September 2, 2010 at 12:09 pm | Report abuse |
  9. Nostradamus

    And so it shall come to pass, that the Earth will rebel against its inhabitants, and all living things will cease to exist, for the Earth is on the rag, and there will be hell to pay.

    September 2, 2010 at 12:09 pm | Report abuse |
  10. Kim

    Too much of a coincidence. Eco-terrorism comes to mind.

    September 2, 2010 at 12:09 pm | Report abuse |
  11. jlg

    People – a drilling platform has more that 13 people working on it – this is a production well. It is not BP's. but Mariner Energy out of Houston – says so in the article.
    All for other energy sources – but no one wants a nuclear power plant in their back yard... as long as there were no drilling accidents the rest of this country didn't care what happened to Louisiana or its people. Including the goverment.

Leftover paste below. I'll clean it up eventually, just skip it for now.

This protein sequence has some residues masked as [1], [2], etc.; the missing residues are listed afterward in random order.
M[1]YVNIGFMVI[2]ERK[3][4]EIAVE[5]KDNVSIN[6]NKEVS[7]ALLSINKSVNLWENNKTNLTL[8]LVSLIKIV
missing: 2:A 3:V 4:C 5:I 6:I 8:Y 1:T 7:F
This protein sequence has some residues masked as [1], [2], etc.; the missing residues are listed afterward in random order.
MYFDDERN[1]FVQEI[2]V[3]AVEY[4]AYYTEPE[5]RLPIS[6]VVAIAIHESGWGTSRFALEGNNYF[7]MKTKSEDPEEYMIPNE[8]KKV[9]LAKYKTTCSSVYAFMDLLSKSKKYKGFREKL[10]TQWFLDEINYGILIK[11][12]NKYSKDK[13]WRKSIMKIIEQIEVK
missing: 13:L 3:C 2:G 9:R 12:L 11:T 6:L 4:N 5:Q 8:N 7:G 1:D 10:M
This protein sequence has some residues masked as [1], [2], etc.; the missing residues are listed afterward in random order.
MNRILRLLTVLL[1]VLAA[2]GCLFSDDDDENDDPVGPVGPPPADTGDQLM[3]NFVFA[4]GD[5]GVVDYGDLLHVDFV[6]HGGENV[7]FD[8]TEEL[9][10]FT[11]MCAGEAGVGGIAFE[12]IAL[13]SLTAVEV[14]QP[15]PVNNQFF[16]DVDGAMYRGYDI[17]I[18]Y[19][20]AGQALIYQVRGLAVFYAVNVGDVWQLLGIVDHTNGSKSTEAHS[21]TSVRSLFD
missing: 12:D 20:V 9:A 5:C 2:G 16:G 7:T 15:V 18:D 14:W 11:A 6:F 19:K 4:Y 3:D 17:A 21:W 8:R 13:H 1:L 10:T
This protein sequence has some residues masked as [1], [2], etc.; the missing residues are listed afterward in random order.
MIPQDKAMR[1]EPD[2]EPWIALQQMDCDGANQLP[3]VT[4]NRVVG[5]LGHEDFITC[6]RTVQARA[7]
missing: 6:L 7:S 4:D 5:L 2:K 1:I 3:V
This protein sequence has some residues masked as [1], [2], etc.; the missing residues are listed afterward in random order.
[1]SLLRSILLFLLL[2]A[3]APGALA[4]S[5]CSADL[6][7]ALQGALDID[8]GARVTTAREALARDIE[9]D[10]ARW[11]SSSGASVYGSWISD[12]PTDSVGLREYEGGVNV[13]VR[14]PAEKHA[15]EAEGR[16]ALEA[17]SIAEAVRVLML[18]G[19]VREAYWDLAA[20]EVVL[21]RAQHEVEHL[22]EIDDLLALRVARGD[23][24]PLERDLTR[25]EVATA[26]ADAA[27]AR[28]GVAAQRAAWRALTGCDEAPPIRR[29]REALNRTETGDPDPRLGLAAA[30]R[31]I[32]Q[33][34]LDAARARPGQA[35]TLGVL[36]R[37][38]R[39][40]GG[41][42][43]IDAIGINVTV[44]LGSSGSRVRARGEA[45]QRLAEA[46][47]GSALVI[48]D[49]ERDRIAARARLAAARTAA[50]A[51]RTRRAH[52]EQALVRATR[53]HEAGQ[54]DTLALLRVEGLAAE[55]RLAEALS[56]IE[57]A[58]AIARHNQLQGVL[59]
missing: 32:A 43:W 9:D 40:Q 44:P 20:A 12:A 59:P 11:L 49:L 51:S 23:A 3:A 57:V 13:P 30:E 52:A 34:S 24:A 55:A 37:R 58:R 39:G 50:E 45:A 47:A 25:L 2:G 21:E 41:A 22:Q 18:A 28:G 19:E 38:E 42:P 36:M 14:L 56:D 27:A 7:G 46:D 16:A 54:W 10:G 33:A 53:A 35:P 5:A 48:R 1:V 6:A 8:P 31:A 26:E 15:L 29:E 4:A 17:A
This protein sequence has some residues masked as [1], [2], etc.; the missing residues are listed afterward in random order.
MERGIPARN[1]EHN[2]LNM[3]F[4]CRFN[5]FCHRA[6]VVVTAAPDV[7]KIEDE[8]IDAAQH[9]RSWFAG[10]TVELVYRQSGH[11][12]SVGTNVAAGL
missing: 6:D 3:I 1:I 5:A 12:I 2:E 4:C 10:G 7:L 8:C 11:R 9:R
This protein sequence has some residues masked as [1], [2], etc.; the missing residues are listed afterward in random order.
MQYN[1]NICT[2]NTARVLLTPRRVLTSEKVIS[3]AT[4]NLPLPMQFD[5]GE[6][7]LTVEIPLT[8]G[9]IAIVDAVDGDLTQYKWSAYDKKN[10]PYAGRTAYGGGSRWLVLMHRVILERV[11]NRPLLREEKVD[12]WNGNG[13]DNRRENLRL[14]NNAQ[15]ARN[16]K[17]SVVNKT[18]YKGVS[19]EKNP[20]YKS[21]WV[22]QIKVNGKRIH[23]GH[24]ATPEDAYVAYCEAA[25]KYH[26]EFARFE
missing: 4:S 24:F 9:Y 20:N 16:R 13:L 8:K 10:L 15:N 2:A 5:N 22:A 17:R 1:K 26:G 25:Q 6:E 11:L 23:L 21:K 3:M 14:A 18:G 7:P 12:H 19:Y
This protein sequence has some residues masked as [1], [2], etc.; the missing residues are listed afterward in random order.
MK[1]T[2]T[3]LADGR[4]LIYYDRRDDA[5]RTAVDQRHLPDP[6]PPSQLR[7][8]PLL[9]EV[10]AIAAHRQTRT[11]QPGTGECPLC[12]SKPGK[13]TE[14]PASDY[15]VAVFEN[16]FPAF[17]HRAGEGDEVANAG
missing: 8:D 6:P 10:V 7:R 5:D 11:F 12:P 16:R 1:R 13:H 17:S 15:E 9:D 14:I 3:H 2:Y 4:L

Can anyone tell me if bans were ever imposed on the following after an accident? coal mining? plane crashes? texting while driving? train derailments? car wrecks?
    I'm signing out – can't read any of this any longer!

    September 2, 2010 at 12:09 pm | Report abuse |
  12. Mimi

    On Mariner Energy's website, they announce this well is not in production if that helps. They also announce that they (Mariner) are being acquired by Apache Corporation. Apache's website announces that they have just acquired some BP assets. Coincidence? Is Apache just "unlucky" with it's acquisitions, or are they doing something here to bring the price of the acquisitions down?

    September 2, 2010 at 12:09 pm | Report abuse |
  13. CajunB

    Here we go again. If it ain't one thing, it's another. Thank god no one was killed.

    September 2, 2010 at 12:09 pm | Report abuse |
  14. Jack

    Disaster occurs in threes. Is this just the second in a trio?

    September 2, 2010 at 12:10 pm | Report abuse |
  15. Alexander

    God hates Lousiana!

    September 2, 2010 at 12:10 pm | Report abuse |